Her is a terrific movie, not because of how it makes viewers feel, but because of how many different ways it can make viewers feel. But many will find it boring, and they’re right to.
In a subtly high-tech future, Theodore Twombly (Joaquin Phoenix) is a professional letter writer who spends his days feeling and expressing other people’s emotions. Naturally a very lonely man, Twombly begins to see the light when he downloads an artificially intelligent operating system, Samantha (Scarlett Johansson). She and Twombly quickly fall in love, despite Samantha being a huge creeper. Twombly’s ex-wife, Catherine (Rooney Mara) is the only one in the entire movie who thinks this is just a little awkward.
A brief list of things this movie could be about-
- What is love, really? All animal owners will tell you it doesn’t have to be between two humans — does it have even be between two living creatures?
- Online dating
- The artificial nature of rebound relationships
- The ultimate result of a generation that interacts through screens more often than each other. Twombly cuts out the other person and falls in love with the middle man.
- The soul-crushing indifference of Father Time
- In-person dating
The movie is going to change completely depending on what (or who) a viewer is thinking about, how old he is, how long ago her last breakup was, what he thinks about phone-sex and long-distance relationships and whether or not she loves her mother. Her could be an existential masterpiece of love and loss. Or it could just not be for you.
There are problems with this movie no matter how you spin it. It’s ostentatious and Oscar bait-y. It’s long and sometimes boring. Nothing about this movie really grabs and holds a viewer, making it easy to walk away from if not actively invested.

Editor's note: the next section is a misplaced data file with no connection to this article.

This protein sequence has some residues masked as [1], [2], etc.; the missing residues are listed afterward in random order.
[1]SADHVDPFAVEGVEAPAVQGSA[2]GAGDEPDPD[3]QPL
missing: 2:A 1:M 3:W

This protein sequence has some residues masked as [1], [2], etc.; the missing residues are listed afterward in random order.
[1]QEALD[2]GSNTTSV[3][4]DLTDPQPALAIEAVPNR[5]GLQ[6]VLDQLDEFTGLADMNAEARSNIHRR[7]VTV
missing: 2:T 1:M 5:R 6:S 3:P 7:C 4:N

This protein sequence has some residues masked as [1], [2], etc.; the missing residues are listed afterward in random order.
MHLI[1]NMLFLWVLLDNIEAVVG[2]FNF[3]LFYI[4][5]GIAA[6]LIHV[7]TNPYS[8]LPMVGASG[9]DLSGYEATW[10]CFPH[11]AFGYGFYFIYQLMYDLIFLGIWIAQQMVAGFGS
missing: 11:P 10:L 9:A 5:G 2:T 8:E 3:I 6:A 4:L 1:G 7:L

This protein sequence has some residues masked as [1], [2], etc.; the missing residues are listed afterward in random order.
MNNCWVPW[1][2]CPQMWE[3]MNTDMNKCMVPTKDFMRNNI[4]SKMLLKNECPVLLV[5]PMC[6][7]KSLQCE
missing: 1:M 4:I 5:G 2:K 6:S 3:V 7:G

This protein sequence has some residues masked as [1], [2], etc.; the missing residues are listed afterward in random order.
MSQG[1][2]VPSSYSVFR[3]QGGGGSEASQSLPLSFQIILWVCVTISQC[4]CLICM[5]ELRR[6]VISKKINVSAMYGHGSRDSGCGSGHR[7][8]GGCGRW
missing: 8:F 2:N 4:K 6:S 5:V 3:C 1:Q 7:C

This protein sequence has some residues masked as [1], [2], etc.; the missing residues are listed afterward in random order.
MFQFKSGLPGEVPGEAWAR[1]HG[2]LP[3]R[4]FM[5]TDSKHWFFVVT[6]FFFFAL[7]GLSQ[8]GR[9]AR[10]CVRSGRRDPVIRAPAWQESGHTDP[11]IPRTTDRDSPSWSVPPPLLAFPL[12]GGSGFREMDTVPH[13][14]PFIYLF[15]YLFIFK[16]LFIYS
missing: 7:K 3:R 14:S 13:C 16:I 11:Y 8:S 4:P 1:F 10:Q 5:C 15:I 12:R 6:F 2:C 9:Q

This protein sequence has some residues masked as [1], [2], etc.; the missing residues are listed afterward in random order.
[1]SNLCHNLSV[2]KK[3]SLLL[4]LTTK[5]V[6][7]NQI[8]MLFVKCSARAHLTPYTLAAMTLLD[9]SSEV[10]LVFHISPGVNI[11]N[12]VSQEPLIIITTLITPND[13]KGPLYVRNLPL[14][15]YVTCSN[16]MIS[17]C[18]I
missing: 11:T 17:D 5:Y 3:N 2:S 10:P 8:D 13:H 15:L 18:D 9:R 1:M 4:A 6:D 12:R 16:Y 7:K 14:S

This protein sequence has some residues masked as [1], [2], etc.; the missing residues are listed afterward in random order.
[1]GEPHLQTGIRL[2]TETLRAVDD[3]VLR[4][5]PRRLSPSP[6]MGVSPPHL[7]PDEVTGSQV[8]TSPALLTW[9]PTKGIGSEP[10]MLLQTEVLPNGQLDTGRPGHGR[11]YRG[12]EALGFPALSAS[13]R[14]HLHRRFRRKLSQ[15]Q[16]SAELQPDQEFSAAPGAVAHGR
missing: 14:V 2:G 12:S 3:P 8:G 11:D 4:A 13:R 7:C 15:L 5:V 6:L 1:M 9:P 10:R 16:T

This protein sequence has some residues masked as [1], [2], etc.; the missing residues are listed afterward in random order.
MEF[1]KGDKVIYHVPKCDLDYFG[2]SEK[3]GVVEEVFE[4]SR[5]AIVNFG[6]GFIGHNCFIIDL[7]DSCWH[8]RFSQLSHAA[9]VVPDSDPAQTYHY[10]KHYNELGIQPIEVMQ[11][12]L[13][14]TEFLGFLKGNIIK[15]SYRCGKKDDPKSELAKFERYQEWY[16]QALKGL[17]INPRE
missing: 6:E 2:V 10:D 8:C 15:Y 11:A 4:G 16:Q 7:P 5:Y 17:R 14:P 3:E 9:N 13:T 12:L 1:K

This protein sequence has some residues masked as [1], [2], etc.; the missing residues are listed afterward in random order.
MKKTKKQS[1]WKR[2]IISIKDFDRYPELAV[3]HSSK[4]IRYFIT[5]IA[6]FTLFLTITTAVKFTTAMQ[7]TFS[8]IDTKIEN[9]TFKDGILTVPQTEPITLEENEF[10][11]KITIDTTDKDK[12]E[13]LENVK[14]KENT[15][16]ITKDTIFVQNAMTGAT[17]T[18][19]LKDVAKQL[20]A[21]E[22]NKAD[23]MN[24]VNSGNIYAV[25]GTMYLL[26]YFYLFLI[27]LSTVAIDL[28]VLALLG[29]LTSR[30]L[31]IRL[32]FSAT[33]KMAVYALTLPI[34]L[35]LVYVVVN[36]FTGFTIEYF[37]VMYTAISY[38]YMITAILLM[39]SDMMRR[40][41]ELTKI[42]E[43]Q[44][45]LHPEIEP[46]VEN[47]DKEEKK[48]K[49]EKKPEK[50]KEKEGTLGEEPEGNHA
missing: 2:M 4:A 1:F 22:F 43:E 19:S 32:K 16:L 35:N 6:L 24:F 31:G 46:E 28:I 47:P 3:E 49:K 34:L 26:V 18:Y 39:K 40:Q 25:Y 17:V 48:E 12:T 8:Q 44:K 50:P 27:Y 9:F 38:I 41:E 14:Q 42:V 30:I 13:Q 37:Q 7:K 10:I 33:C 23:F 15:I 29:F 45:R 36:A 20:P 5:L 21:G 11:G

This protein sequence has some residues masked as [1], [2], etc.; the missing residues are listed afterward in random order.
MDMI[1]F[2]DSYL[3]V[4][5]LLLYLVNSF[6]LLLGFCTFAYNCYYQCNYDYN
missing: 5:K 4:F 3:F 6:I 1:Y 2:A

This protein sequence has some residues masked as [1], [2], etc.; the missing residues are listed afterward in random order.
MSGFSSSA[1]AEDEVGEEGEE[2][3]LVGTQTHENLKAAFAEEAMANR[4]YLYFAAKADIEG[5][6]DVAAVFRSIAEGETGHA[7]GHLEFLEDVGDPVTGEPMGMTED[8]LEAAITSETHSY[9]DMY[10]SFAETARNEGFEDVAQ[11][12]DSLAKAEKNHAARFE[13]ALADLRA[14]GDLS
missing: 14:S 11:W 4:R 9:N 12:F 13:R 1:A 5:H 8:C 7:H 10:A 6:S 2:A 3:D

The primary characteristic, and this could be the movie’s biggest success or deepest flaw, is conceptual. This alternate world is very poorly fleshed out. For the first half, the audience is left wondering if Phoenix is the only one in the world with this operating system, and if not, is he going through something extremely common? Just how far in the future is this set, and how much time is passing? Nothing is made clear.
The real world in this movie doesn’t seem like a real place, even within the confines of the story. It all adds to the theme’s variability, but a frame of reference would be nice.
This is a haunting movie, and one worth owning if the viewer enjoys it at all. Watched once every few years, it will feel fresh and completely different. It’s a wise elder, here to show viewers what they need to see for years to come. Or it could be a boring waste of time.
Joshua Knopp is a formerly professional film critic, licensed massage therapist, journalism and film student at the University of North Texas and a senior staff writer for the NT Daily. Over the summer, the U.S. neutered Martin Luther King Jr.’s flagship legislative achievement, and it feels really bad to celebrate his birthday now. For questions, rebuttals and further guidance about cinema, you can reach him at firstname.lastname@example.org. At this point, I’d like to remind you that you shouldn’t actually go to movies and form your own opinions. That’s what I’m here for. Be sure to come back here for a review of Jack Ryan: Shadow Recruit.